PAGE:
Making it count.
The numbers game started early April 30, when feminist Eleanor Smeal took the rally's podium and suggested that there were at least 750,000 people gathered, Several other speakers ran with Smeal's sum, although Washington, D,C., mayor Anthony Williams told the crowd that district police estimated its size to be closer to 310,000.
Then the Ad Hoc Committee for an Open Process, a group of gay activists critical of plans for the march since they were first announced, issued a statement May 1 saying that at most only 125,000 people attended the event, The low turnout, the group said, proved that march organizers failed "to involve and mobilize the grassroots activists" and "to be accountable to the community it claimed to represent,"
Unlike with previous marches, there will be no official count for the Millennium March, The National Park Service stopped making such tallies after controversies over counts at the Million Man March and other events, Nevertheless, march executive director Dianne Hardy-Garcia says she is confident that there were at least 700,000 people at the April 30 rally, "The Mall was full from the stage to 14th Street," Hardy-Garcia says, "indicating [based on previous Park Service estimates] that there were between 700,000 and 800,000," In addition, "we filled Pennsylvania Avenue," she says, referring to the street festival, which was at capacity both Saturday and Sunday,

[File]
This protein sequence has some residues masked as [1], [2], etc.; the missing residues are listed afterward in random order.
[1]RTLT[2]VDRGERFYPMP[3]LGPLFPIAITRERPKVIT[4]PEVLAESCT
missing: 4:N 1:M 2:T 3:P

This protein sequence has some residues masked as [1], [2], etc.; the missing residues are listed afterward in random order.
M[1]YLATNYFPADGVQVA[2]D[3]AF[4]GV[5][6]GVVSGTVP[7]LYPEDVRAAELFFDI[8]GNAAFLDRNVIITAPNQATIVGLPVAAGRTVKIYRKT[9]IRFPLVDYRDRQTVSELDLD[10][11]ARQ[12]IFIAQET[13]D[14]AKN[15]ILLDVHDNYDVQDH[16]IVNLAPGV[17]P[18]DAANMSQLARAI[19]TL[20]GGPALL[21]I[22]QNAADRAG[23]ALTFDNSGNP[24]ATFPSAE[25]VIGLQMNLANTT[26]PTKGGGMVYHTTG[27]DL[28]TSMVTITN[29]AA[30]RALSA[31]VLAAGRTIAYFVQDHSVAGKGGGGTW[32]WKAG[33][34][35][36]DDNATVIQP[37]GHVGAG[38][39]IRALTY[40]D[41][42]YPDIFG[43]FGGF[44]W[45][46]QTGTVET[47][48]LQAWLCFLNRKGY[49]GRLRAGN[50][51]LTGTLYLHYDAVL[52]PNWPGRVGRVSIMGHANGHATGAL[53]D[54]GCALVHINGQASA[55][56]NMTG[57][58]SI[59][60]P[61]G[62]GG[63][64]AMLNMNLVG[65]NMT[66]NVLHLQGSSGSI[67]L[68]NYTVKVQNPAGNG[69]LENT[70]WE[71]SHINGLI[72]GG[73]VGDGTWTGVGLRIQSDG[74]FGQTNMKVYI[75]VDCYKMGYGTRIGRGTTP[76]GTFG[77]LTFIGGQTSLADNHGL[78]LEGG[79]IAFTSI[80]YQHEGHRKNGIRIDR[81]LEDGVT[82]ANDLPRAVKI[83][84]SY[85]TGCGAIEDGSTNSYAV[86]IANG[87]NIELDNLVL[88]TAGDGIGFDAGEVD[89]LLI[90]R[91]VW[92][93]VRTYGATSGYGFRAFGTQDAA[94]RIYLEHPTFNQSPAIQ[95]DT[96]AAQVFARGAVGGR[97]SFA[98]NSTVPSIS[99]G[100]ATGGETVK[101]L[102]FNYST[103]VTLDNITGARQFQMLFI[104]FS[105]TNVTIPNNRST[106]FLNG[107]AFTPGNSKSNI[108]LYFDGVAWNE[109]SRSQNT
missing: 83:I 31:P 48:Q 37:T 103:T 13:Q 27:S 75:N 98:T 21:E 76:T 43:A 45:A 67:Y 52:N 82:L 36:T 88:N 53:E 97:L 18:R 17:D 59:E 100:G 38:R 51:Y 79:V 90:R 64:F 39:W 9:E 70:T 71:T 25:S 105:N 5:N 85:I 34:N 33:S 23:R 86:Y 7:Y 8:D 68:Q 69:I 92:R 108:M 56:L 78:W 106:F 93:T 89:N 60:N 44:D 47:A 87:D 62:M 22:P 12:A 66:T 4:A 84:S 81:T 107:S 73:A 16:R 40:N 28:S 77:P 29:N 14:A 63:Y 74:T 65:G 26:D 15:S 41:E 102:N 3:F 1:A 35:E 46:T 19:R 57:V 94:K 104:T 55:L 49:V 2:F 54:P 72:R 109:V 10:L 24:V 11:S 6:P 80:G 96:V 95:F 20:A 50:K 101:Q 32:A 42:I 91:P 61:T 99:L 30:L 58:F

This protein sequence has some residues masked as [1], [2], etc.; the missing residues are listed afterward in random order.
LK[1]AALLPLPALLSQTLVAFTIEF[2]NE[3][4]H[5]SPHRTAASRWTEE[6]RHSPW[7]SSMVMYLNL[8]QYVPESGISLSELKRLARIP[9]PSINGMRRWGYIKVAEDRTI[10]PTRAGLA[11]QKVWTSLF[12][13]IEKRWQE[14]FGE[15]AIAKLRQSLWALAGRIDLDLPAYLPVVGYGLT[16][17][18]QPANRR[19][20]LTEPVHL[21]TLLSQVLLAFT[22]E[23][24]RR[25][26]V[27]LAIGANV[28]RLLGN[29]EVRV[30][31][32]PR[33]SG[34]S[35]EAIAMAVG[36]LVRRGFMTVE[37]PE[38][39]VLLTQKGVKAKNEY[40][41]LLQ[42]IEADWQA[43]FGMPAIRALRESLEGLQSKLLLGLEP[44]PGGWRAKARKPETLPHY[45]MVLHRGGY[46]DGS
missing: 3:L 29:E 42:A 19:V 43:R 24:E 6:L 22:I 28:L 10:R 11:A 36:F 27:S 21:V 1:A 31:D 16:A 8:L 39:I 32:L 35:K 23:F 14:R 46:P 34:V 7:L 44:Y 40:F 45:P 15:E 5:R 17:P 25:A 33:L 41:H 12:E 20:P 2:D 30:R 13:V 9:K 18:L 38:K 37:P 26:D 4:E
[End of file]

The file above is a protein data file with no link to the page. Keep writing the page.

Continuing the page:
As for the Ad Hoc Committee and its much more meager estimate, "They should be applauding the people who had the courage and gumption to march on Washington," the weary Hardy-Garcia says, "I know I certainly would be applauding them if they had a march that was as well-attended as this one."
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|Publication:||The Advocate (The national gay & lesbian newsmagazine)|
|Article Type:||Brief Article|
|Date:||Jun 6, 2000|
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